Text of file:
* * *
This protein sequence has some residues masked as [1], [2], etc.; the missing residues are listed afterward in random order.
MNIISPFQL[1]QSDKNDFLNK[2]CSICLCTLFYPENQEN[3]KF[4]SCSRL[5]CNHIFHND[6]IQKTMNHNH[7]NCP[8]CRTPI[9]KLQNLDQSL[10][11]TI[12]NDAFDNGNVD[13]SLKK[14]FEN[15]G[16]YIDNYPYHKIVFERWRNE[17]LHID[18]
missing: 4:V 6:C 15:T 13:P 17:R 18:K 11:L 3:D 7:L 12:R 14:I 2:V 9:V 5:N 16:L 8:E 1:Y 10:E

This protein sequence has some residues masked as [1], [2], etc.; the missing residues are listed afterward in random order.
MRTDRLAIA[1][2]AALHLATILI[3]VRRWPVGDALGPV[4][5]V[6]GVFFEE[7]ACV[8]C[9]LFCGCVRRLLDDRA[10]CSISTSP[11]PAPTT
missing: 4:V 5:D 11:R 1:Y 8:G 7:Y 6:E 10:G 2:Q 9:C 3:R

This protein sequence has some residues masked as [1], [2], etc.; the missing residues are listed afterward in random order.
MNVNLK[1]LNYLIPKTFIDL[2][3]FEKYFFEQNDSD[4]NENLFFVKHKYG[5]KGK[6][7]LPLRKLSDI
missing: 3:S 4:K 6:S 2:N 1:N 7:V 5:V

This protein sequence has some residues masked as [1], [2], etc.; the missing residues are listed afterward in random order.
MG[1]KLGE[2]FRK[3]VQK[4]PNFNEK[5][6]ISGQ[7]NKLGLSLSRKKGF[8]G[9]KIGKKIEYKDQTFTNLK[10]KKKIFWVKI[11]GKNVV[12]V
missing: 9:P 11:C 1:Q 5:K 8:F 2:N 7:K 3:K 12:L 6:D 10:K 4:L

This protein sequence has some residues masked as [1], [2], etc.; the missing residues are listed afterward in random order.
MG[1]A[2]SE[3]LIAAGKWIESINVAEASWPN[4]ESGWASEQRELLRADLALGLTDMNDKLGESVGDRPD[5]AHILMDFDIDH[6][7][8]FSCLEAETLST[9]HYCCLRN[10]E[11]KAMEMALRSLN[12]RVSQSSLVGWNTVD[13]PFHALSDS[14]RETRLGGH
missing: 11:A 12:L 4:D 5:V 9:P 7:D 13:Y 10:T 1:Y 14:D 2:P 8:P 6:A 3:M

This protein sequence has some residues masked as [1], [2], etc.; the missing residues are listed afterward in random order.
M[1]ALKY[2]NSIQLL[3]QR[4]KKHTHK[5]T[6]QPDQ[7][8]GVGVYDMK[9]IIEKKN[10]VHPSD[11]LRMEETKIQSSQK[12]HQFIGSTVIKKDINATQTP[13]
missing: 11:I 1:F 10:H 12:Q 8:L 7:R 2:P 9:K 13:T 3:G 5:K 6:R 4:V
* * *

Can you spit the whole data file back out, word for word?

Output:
This protein sequence has some residues masked as [1], [2], etc.; the missing residues are listed afterward in random order.
MNIISPFQL[1]QSDKNDFLNK[2]CSICLCTLFYPENQEN[3]KF[4]SCSRL[5]CNHIFHND[6]IQKTMNHNH[7]NCP[8]CRTPI[9]KLQNLDQSL[10][11]TI[12]NDAFDNGNVD[13]SLKK[14]FEN[15]G[16]YIDNYPYHKIVFERWRNE[17]LHID[18]
missing: 4:V 6:C 15:T 13:P 17:R 18:K 11:L 3:D 7:L 12:R 14:I 2:V 9:V 5:N 16:L 8:E 1:Y 10:E

This protein sequence has some residues masked as [1], [2], etc.; the missing residues are listed afterward in random order.
MRTDRLAIA[1][2]AALHLATILI[3]VRRWPVGDALGPV[4][5]V[6]GVFFEE[7]ACV[8]C[9]LFCGCVRRLLDDRA[10]CSISTSP[11]PAPTT
missing: 4:V 5:D 11:R 1:Y 8:G 7:Y 6:E 10:G 2:Q 9:C 3:R

This protein sequence has some residues masked as [1], [2], etc.; the missing residues are listed afterward in random order.
MNVNLK[1]LNYLIPKTFIDL[2][3]FEKYFFEQNDSD[4]NENLFFVKHKYG[5]KGK[6][7]LPLRKLSDI
missing: 3:S 4:K 6:S 2:N 1:N 7:V 5:V

This protein sequence has some residues masked as [1], [2], etc.; the missing residues are listed afterward in random order.
MG[1]KLGE[2]FRK[3]VQK[4]PNFNEK[5][6]ISGQ[7]NKLGLSLSRKKGF[8]G[9]KIGKKIEYKDQTFTNLK[10]KKKIFWVKI[11]GKNVV[12]V
missing: 9:P 11:C 1:Q 5:K 8:F 2:N 7:K 3:K 12:L 6:D 10:K 4:L

This protein sequence has some residues masked as [1], [2], etc.; the missing residues are listed afterward in random order.
MG[1]A[2]SE[3]LIAAGKWIESINVAEASWPN[4]ESGWASEQRELLRADLALGLTDMNDKLGESVGDRPD[5]AHILMDFDIDH[6][7][8]FSCLEAETLST[9]HYCCLRN[10]E[11]KAMEMALRSLN[12]RVSQSSLVGWNTVD[13]PFHALSDS[14]RETRLGGH
missing: 11:A 12:L 4:D 5:V 9:P 7:D 13:Y 10:T 1:Y 14:D 2:P 8:P 6:A 3:M

This protein sequence has some residues masked as [1], [2], etc.; the missing residues are listed afterward in random order.
M[1]ALKY[2]NSIQLL[3]QR[4]KKHTHK[5]T[6]QPDQ[7][8]GVGVYDMK[9]IIEKKN[10]VHPSD[11]LRMEETKIQSSQK[12]HQFIGSTVIKKDINATQTP[13]
missing: 11:I 1:F 10:H 12:Q 8:L 7:R 2:P 9:K 13:T 3:G 5:K 6:R 4:V